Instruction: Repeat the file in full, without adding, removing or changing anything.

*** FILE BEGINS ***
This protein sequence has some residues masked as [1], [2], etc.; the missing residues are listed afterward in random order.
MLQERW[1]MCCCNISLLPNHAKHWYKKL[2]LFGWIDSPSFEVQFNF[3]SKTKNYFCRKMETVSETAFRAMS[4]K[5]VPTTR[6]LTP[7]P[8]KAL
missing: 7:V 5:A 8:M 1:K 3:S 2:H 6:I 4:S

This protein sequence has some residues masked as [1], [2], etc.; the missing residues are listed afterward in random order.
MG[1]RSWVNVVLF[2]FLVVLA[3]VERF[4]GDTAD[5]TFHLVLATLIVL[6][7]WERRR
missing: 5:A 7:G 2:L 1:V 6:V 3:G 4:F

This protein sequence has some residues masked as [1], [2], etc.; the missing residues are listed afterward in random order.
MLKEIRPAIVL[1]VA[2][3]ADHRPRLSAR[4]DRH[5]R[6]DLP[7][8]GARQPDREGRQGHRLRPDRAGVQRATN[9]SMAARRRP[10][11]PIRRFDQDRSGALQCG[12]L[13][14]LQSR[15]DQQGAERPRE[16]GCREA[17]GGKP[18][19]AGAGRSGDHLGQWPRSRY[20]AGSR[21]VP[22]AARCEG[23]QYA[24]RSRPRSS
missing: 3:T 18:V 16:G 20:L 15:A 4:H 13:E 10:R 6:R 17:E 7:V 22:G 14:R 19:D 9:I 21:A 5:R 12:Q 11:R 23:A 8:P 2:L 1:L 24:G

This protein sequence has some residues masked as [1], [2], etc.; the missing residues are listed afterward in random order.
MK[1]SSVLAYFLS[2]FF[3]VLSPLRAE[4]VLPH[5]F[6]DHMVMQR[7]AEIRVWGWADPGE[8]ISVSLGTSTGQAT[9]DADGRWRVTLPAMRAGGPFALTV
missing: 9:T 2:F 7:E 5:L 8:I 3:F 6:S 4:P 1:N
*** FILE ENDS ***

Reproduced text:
This protein sequence has some residues masked as [1], [2], etc.; the missing residues are listed afterward in random order.
MLQERW[1]MCCCNISLLPNHAKHWYKKL[2]LFGWIDSPSFEVQFNF[3]SKTKNYFCRKMETVSETAFRAMS[4]K[5]VPTTR[6]LTP[7]P[8]KAL
missing: 7:V 5:A 8:M 1:K 3:S 2:H 6:I 4:S

This protein sequence has some residues masked as [1], [2], etc.; the missing residues are listed afterward in random order.
MG[1]RSWVNVVLF[2]FLVVLA[3]VERF[4]GDTAD[5]TFHLVLATLIVL[6][7]WERRR
missing: 5:A 7:G 2:L 1:V 6:V 3:G 4:F

This protein sequence has some residues masked as [1], [2], etc.; the missing residues are listed afterward in random order.
MLKEIRPAIVL[1]VA[2][3]ADHRPRLSAR[4]DRH[5]R[6]DLP[7][8]GARQPDREGRQGHRLRPDRAGVQRATN[9]SMAARRRP[10][11]PIRRFDQDRSGALQCG[12]L[13][14]LQSR[15]DQQGAERPRE[16]GCREA[17]GGKP[18][19]AGAGRSGDHLGQWPRSRY[20]AGSR[21]VP[22]AARCEG[23]QYA[24]RSRPRSS
missing: 3:T 18:V 16:G 20:L 15:A 4:H 13:E 10:R 6:R 17:E 7:V 22:G 14:R 19:D 9:I 21:A 5:R 12:Q 11:R 23:A 8:P 2:L 1:L 24:G

This protein sequence has some residues masked as [1], [2], etc.; the missing residues are listed afterward in random order.
MK[1]SSVLAYFLS[2]FF[3]VLSPLRAE[4]VLPH[5]F[6]DHMVMQR[7]AEIRVWGWADPGE[8]ISVSLGTSTGQAT[9]DADGRWRVTLPAMRAGGPFALTV
missing: 9:T 2:F 7:E 5:L 8:I 3:F 6:S 4:P 1:N